Keywords

Aggregation Exotic species Endemic species Intra- and interspecific web sharing Direct plant defence 

Introduction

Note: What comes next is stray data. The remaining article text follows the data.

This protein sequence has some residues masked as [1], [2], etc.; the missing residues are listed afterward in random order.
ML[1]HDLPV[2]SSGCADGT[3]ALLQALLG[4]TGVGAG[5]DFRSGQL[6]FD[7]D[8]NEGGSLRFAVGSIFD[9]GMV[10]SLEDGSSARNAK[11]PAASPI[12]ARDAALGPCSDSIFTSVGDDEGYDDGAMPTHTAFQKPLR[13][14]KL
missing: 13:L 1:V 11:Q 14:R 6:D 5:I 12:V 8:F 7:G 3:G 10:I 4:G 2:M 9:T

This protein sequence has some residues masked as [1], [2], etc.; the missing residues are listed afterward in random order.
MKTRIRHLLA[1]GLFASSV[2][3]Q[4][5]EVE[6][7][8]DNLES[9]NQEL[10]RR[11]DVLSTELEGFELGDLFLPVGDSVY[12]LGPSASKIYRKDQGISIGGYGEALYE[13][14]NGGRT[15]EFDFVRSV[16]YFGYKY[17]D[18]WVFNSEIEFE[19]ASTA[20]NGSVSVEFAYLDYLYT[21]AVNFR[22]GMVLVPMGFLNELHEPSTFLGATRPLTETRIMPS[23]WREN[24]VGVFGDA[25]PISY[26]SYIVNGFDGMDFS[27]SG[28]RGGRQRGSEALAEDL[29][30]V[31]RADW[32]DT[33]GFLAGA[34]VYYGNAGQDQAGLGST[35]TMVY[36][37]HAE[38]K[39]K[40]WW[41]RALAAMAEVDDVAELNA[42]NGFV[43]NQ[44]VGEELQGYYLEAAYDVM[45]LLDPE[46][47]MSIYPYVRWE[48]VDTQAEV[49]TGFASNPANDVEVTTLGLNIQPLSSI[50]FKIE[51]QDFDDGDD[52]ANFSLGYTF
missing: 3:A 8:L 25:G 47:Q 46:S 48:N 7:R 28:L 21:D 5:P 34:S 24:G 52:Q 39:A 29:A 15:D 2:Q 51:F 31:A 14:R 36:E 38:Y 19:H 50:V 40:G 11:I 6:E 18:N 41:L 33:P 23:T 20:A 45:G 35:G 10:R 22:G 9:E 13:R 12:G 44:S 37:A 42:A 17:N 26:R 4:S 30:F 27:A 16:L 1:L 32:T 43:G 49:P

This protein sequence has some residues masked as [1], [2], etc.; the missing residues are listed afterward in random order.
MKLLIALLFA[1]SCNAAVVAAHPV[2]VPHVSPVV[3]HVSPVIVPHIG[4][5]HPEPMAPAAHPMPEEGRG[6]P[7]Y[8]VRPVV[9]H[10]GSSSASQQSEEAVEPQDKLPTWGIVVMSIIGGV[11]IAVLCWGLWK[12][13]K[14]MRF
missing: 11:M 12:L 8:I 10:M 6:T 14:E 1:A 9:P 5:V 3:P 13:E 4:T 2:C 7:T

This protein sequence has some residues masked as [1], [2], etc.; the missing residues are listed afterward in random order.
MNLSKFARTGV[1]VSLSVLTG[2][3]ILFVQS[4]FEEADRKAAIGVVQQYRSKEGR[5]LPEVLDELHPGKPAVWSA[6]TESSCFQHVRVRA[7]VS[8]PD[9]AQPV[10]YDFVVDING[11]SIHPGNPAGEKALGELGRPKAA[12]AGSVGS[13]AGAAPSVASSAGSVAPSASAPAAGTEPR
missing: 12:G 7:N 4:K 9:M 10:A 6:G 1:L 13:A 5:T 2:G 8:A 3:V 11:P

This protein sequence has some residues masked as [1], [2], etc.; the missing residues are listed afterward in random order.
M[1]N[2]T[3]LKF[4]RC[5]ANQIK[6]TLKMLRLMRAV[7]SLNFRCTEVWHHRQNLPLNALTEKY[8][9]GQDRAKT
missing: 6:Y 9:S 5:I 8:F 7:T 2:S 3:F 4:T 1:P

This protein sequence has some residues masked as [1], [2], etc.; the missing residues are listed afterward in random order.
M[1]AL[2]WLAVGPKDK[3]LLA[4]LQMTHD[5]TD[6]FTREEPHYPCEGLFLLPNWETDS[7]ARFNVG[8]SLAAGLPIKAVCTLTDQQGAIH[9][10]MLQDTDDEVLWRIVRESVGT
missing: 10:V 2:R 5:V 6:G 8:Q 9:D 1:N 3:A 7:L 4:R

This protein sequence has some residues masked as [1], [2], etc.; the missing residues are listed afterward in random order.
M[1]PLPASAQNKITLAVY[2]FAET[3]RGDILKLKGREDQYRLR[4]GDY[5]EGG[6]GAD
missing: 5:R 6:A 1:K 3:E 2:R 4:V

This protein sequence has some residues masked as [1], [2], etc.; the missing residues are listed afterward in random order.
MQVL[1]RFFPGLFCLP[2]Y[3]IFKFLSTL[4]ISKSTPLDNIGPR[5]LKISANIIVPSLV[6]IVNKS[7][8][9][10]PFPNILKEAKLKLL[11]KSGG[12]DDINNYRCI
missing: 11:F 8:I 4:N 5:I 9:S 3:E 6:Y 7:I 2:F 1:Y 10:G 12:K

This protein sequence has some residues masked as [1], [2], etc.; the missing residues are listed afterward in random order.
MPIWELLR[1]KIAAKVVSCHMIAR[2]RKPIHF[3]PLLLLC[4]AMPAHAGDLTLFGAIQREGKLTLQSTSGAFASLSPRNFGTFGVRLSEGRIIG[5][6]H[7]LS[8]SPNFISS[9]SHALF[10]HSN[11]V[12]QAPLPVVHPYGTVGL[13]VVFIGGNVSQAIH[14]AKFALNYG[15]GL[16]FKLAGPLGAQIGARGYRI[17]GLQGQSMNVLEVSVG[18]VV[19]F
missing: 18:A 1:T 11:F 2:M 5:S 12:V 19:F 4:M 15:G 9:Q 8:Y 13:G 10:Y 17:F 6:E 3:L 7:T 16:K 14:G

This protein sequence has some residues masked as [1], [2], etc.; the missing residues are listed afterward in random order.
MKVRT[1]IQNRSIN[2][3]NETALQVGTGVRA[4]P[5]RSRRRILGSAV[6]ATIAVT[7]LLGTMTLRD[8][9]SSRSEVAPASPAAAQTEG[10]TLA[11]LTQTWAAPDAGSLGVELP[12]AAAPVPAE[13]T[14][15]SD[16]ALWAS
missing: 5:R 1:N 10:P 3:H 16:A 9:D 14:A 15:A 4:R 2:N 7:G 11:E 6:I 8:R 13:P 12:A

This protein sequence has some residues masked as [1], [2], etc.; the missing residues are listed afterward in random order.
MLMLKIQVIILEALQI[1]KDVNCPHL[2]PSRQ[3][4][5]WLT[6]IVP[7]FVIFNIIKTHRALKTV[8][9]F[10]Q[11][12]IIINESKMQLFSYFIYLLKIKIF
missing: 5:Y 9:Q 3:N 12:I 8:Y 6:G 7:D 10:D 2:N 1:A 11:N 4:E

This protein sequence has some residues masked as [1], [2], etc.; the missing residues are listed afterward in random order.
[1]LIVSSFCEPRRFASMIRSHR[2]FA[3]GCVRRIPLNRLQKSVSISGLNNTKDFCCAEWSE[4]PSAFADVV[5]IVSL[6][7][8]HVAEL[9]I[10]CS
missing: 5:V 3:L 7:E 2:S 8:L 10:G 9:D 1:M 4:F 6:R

Understanding how invasive species overcome the initial hurdles of establishing in a new habitat and ultimately spread, is essential to understand why some species successfully invade and others do not (Hulme 2006). Specifically, much attention has been paid to genetic and physiological traits of invasive species, because colonization of a new environment typically starts from a small number of founders (Holway and Suarez 1999). Tolerance to reduced genetic diversity and adaptation to a new abiotic environment are deemed important aspects to initiate new populations (e.g. Sakai et al. 2001). Besides these traits, however, recent research focuses on behavioural traits associated with heterospecific competition as one of the key traits of invasive species (e.g., Holway and Suarez 1999; Chapple et al. 2012). For example, biotype B of the whitefly, Bemisia tabaci (Gennadius), recently invaded and displaced indigenous biotypes in Zhejiang, China and Queensland, Australia, and the invasion success is partly explained by difference in mating behaviour between biotypes: when they are mixed, biotype B increases the number of copulations to ensure female acquisition of conspecific sperm whereas indigenous biotypes reduce the number of copulation by interference of biotype B (Liu et al. 2007). The invasive fire ant, Solenopsis invicta Buren, has displaced native ants all over the world, and the larger group size of its multiple-queened colonies is thought to be key to outcompete indigenous ants (Holway and Suarez 1999). These behavioural traits can be key for invasive species, but more generally speaking, such behavioural traits are important to understand how newcomers compete with incumbent occupants.